VLP Founding Partner David Goldenberg Quoted in the Law360 Article “How to Draft a Noncompete that Won’t Irk Workers”
VLP Founding Partner David Goldenberg was quoted in the Law360 article “How to Draft a Noncompete that Won’t Irk Workers, Courts.”
The article reported on the complexities of noncompete agreements, noting that poorly crafted noncompete agreements can be equally frustrating for employers and employees, providing the former with a false sense of security and the latter with excessive restrictions.
The author noted that, while noncompete agreements are complex, employment attorneys say the broad strokes of putting together an agreement that will survive in court and keep employees happy are relatively simple.
The article went on to explain that what an employer can and can’t include in an employment agreement is dependent on state law. California is one of a handful of states that bar noncompete agreements altogether, while other states have implemented various restrictions on which workers can be covered and how long an agreement can last.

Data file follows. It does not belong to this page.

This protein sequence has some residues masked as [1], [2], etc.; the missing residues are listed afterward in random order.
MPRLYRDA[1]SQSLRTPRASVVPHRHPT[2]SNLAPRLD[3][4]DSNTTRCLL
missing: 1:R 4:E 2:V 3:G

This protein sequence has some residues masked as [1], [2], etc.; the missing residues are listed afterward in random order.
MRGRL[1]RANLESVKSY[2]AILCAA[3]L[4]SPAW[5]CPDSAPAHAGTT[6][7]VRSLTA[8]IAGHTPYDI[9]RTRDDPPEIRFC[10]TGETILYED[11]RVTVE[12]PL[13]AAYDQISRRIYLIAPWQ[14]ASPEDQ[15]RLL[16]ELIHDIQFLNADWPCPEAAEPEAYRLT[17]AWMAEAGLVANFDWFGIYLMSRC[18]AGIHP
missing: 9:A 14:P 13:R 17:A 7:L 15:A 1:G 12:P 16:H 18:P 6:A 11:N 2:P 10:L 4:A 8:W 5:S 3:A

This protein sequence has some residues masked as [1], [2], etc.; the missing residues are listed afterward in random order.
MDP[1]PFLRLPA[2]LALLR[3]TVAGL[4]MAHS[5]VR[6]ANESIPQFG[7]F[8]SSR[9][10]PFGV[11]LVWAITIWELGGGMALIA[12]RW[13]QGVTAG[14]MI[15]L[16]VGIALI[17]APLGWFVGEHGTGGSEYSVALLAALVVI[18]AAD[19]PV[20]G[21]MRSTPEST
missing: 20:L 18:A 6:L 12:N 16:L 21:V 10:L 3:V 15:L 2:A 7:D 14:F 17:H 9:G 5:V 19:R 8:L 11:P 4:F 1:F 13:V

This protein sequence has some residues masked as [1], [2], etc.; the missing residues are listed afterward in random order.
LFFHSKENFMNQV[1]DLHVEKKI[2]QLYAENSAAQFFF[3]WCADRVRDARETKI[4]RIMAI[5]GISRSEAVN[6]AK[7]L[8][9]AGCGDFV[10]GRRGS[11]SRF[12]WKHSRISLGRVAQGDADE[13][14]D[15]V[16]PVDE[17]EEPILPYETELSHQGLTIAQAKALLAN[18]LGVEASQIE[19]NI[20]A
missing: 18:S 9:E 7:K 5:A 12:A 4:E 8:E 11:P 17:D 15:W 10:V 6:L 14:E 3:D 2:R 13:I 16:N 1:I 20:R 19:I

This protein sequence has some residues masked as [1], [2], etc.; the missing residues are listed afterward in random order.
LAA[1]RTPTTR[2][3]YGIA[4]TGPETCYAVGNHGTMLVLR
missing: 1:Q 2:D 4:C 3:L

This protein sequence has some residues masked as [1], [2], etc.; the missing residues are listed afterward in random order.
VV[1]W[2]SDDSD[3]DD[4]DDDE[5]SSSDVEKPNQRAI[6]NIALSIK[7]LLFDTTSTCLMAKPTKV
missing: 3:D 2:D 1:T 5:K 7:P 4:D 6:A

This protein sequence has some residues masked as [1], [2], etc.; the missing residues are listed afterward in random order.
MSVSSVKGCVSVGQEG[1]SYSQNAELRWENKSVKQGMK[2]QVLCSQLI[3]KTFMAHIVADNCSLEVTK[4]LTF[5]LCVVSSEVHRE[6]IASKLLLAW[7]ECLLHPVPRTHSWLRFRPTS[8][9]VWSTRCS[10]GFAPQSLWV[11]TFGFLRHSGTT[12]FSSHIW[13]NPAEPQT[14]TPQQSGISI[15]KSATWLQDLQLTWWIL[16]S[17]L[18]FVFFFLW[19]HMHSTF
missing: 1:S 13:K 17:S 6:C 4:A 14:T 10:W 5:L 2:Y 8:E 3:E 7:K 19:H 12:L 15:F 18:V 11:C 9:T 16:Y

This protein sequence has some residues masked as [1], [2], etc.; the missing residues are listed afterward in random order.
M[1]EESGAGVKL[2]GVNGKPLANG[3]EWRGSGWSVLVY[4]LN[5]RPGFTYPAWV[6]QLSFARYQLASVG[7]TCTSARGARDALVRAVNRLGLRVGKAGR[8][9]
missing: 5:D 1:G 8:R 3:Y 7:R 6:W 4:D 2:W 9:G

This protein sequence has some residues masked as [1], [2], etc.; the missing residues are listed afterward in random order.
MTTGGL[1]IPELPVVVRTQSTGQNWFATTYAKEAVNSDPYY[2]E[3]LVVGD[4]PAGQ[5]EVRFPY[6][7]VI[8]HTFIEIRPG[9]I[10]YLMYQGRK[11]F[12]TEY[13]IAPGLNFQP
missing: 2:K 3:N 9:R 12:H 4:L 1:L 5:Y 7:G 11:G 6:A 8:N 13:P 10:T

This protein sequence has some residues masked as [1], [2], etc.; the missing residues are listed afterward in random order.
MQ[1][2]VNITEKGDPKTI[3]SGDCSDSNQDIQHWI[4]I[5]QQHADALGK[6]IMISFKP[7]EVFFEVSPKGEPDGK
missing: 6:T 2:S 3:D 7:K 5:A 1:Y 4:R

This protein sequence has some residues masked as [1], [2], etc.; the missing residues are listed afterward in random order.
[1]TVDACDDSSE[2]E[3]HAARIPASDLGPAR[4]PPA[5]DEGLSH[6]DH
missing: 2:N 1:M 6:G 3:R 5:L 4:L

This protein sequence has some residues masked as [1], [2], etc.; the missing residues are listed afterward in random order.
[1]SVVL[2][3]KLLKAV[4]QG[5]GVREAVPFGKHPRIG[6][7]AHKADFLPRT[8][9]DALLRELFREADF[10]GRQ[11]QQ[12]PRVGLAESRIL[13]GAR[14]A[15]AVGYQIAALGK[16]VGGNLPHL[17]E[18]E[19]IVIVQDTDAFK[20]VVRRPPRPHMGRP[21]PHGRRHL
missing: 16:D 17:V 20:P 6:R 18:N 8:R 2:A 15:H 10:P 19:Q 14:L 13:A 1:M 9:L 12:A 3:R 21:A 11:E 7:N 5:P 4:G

Mr. Goldenberg noted that California employers aren’t totally without tools for protecting themselves. He said that if one company buys another, the buyer can bar the former owner from opening a competing shop down the street for a certain length of time.
Mr. Goldenberg also said that employers can protect trade secrets in the Golden State, which becomes doubly important when companies can’t otherwise restrict their workers’ movement, even to direct competitors.
He noted, “That’s your best bet, typically, again assuming you’re working in tech or doing something where trade secrets are important. It’s harder where it’s … the auto mechanic, where there’s no real intellectual property or technology to try to protect.”
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